In Playa El Cuco, Antonio asked me if I wanted to play chess, a big smile on his face. He likes it so much that he carries around a small, magnetic board.
He beat the shit out of me twice. Antonio is really good. A sneaky player, it seemed he had moves planned out well in advance. Towards the end of the second game, he got pretty cocky. As I moved a piece, he said, “Really? It is not a good move.” I took it back and thought about it. I made a different move. “Better.” It seemed he wanted the role of chess sensai.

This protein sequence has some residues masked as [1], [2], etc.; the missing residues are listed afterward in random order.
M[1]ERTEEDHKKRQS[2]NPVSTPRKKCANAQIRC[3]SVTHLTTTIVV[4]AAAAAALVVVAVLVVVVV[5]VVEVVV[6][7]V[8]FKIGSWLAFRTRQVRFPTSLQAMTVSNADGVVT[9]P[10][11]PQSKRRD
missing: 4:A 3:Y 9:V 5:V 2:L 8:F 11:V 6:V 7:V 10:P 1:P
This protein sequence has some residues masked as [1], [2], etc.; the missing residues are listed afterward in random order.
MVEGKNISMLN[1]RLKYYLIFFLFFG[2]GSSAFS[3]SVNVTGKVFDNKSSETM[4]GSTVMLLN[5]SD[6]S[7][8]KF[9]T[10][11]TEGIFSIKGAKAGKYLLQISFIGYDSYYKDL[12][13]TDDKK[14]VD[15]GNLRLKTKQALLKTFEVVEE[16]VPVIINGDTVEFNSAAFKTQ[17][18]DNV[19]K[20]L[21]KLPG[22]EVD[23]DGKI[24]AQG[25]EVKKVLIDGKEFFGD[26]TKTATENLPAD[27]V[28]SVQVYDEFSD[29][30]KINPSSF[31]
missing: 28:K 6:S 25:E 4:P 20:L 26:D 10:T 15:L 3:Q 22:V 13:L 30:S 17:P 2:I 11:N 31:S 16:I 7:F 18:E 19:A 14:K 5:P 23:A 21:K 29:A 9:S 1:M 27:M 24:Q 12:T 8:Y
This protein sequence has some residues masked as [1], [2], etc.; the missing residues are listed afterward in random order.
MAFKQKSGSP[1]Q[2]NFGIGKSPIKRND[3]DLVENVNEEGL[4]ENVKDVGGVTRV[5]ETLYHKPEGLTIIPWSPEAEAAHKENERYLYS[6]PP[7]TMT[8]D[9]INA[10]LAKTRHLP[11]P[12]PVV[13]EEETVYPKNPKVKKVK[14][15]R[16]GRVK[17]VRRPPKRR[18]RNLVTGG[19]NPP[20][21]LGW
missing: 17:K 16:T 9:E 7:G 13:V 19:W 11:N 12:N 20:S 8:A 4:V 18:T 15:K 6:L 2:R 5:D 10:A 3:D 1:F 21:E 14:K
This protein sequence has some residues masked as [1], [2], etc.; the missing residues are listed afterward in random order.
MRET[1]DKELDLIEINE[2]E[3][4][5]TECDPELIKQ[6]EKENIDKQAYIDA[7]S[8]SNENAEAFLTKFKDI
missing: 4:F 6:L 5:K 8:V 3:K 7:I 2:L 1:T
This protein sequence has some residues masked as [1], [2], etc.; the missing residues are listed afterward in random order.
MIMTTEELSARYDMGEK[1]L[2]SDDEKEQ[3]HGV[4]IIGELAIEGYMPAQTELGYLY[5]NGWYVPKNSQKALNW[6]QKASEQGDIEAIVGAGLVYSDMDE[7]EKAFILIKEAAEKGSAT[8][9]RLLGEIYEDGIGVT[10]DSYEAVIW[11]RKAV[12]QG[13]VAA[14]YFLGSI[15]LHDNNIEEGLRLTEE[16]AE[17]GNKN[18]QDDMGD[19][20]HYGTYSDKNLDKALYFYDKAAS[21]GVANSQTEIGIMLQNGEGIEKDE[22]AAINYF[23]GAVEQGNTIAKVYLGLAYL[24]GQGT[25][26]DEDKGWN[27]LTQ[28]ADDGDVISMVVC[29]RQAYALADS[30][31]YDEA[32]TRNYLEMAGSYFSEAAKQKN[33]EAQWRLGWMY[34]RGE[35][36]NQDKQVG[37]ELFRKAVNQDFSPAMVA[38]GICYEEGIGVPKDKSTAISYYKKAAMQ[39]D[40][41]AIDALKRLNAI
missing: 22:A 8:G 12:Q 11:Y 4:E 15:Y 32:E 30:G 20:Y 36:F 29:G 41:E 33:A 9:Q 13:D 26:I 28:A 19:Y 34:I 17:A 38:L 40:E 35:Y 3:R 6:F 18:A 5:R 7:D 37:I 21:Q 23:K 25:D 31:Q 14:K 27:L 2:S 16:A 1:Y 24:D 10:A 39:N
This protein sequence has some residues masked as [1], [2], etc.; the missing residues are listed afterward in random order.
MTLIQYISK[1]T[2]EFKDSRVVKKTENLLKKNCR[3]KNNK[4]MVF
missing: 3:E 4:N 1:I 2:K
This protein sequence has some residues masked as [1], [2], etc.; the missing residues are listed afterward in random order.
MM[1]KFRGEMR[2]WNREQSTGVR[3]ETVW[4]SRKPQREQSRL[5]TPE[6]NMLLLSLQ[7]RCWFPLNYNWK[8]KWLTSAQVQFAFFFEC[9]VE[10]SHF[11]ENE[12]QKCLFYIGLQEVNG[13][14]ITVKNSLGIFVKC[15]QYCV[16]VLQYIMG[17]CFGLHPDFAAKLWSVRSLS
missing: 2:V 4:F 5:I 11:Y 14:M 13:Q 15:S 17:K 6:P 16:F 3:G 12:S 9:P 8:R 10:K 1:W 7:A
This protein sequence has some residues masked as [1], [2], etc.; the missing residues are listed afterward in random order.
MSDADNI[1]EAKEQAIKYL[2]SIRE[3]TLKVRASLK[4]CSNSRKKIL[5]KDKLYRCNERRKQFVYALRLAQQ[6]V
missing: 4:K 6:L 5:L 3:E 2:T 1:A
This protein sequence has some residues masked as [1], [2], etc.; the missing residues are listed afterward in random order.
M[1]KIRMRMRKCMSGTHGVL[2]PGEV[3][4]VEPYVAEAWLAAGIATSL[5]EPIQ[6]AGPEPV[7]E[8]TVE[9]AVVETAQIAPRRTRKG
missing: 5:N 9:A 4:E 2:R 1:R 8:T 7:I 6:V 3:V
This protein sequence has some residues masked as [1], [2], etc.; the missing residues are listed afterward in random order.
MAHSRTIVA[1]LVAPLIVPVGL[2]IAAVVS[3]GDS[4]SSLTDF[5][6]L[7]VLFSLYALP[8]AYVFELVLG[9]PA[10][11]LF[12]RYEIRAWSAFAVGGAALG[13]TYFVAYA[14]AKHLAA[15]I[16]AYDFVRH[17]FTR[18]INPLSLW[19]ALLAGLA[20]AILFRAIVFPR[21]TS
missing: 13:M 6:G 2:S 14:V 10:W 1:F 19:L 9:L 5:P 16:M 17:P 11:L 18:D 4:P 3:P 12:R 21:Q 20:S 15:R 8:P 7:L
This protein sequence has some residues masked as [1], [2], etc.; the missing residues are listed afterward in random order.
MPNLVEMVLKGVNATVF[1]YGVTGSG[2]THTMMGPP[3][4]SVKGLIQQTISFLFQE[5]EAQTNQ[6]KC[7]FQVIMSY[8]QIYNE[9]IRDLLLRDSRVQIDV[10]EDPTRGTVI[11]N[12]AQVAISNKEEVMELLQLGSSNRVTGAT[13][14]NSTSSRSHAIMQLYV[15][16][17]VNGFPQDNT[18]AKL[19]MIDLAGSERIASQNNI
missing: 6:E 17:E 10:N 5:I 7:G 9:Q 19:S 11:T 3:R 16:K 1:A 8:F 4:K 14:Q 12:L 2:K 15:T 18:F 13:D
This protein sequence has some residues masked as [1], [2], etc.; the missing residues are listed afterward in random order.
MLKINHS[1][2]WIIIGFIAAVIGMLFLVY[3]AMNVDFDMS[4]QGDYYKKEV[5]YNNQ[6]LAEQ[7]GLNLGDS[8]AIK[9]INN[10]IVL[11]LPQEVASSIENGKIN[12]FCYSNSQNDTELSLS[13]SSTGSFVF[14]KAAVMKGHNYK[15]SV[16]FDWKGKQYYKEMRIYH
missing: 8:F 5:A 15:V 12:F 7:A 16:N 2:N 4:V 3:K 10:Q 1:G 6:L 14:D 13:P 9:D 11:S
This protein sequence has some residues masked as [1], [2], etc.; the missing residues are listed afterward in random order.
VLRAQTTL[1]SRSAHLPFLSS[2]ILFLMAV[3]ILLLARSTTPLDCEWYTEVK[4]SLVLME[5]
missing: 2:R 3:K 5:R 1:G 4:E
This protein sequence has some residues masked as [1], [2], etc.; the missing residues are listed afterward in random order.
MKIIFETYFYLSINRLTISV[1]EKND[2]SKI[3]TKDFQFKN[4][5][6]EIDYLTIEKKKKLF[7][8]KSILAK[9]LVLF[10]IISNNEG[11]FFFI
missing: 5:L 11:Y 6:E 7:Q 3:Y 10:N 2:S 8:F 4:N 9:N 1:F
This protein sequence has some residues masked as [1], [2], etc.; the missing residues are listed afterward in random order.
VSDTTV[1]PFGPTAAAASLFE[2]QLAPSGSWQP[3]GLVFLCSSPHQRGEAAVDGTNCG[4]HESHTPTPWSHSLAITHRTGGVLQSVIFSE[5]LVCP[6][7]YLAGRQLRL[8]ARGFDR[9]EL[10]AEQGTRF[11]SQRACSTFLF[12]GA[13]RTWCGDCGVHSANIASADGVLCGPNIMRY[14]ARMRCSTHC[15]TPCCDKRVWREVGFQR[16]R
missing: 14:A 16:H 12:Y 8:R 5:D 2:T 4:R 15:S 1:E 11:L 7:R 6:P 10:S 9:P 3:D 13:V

In Corinto, Nicaragua, Antonio asked, “You want another chess lesson?” Cocky from the start. We played and after I made a few good moves, including taking his queen, there was silence. And when I got his king cornered, he tipped it over, surrendering, “You win.” He surrendered before I got to beat him. I told him he should keep playing. The next move, I put him in check-mate.
Antonio and I played chess a few more times, with him winning more often. There was a frustrating stalemate when I messed up after getting him down to just his king — he really enjoyed that one. But on the final night of traveling together, we played twice, both times I won.